Digital Rotation (DR) signals a revolution in image rotation and de-rotation. It removes the need for cumbersome mechanical rotation hardware, superseding it with state-of-the-art digital image processing. Many of DR’s features can be configured while the system is still running, keeping the user fully in control. DR works seamlessly with the rest of the system, providing native camera interfaces on both the input and output, and can even compensate for frame errors. Reliable, maintenance-free and targeted to low-cost FPGA devices, DR is a rotation solution designed for the digital age.
- The full DR core offers:
- A degree of rotation that can be specified to within a granularity finer than 0.36°.
- Three dynamically selectable HD video input streams.
- Output can be configured to either SD or HD at build-time.
- Pixel interpolation mode can be switched during operation between nearest neighbour or bilinear interpolation.
- Camera link format inputs.
- SDI output.
- Dedicated memory controller and cache optimised for interfacing with DDR3 SDRAM.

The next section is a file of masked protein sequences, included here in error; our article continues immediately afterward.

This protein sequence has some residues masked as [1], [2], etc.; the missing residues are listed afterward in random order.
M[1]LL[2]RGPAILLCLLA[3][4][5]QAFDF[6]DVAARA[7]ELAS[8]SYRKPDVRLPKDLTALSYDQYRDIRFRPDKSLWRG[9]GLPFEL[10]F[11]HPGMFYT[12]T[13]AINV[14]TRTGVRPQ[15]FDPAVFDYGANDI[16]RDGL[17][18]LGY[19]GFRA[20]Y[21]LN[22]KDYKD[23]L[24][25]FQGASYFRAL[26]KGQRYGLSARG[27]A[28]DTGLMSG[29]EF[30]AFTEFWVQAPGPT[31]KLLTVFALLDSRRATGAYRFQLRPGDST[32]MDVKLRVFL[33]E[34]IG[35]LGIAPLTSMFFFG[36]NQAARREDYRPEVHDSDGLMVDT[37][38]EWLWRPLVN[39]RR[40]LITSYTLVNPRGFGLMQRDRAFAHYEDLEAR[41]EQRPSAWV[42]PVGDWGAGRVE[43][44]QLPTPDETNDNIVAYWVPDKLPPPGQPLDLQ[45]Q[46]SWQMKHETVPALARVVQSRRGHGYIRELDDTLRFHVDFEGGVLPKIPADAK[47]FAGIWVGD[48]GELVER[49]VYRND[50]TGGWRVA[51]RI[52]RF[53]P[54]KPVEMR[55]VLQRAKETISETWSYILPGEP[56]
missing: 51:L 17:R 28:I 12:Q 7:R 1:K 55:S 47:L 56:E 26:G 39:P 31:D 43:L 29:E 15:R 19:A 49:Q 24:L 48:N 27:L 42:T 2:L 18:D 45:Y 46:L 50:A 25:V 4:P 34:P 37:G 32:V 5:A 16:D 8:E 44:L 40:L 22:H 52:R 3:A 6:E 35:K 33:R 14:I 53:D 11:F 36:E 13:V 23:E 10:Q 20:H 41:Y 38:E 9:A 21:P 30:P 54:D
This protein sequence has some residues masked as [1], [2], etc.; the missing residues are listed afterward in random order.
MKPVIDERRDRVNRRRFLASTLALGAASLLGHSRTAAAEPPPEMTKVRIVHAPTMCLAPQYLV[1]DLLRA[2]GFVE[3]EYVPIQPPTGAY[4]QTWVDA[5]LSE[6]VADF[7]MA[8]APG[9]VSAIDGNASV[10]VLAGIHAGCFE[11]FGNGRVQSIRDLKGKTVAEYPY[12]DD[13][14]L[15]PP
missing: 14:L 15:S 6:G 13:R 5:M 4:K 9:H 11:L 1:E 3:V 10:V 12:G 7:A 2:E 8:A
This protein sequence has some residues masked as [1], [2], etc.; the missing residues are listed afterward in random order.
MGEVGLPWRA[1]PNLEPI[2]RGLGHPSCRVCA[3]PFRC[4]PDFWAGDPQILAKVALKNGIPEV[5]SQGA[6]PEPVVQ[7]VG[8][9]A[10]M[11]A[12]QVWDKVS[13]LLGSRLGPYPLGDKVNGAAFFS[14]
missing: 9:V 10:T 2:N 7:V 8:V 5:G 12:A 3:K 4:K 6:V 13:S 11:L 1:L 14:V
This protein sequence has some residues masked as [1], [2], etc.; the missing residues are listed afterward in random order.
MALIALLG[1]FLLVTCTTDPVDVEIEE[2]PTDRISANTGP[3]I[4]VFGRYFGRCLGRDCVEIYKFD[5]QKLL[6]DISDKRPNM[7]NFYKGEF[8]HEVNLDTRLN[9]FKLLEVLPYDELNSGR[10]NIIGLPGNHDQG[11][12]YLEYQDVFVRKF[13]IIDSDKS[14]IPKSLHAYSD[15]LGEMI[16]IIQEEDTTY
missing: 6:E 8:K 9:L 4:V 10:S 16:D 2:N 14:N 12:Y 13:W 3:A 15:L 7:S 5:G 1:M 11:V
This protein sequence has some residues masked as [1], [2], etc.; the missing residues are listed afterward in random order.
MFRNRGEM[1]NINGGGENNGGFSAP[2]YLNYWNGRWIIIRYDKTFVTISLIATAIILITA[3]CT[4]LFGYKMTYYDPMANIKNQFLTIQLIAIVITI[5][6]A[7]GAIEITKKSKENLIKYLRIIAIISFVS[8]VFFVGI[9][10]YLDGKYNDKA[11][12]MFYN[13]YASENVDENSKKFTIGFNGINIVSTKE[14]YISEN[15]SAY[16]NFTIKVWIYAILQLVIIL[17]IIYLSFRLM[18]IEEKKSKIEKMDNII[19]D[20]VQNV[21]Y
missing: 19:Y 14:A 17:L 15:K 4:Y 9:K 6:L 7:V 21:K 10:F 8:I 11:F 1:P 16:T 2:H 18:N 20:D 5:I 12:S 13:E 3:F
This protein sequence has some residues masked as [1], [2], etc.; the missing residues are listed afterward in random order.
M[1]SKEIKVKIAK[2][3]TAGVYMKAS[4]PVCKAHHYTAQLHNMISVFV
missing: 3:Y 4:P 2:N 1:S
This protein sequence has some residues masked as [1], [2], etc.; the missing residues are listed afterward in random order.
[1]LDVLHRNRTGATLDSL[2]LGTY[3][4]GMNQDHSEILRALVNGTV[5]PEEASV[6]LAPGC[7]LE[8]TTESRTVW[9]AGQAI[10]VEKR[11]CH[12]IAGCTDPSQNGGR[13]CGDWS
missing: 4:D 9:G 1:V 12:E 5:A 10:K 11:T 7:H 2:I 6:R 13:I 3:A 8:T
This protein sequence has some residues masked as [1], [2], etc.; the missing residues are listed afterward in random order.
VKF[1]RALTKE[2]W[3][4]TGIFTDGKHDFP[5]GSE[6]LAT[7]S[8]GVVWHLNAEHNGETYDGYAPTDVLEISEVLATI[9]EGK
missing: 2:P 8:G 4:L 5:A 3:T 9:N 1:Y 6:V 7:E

- Rotation can be bypassed when required.
- Support for both interlaced and non-interlaced video formats.
- Detects incorrect timing in the incoming video signal and attempts to resynchronise.
- A cut-down variant can offer a subset of these features, including:
- Dynamically selectable rotation of a single input stream in steps of 90°.
- Considerable savings on FPGA resource usage over the full DR core.
- DR’s rich feature set provides a complete replacement for mechanical rotation, with more besides:
- An angle of rotation dynamically selectable in sub-degree steps.
- Three HD input streams between which the user can switch during operation.
- Two run-time selectable pixel interpolation modes.
- Video output factory-configurable to HD (1920×1080) or SD (720×576).
- Native camera interfaces on both the input and the output.
- Efficient, flexible memory-interfacing optimised for low-cost dynamic memory.
- Designed for integration as part of a customer’s FPGA system.
- For situations where FPGA resource usage is a challenge, a 90°-step variant with fewer features can be provided, achieving economies on silicon usage.
Block Diagram of the Digital Rotation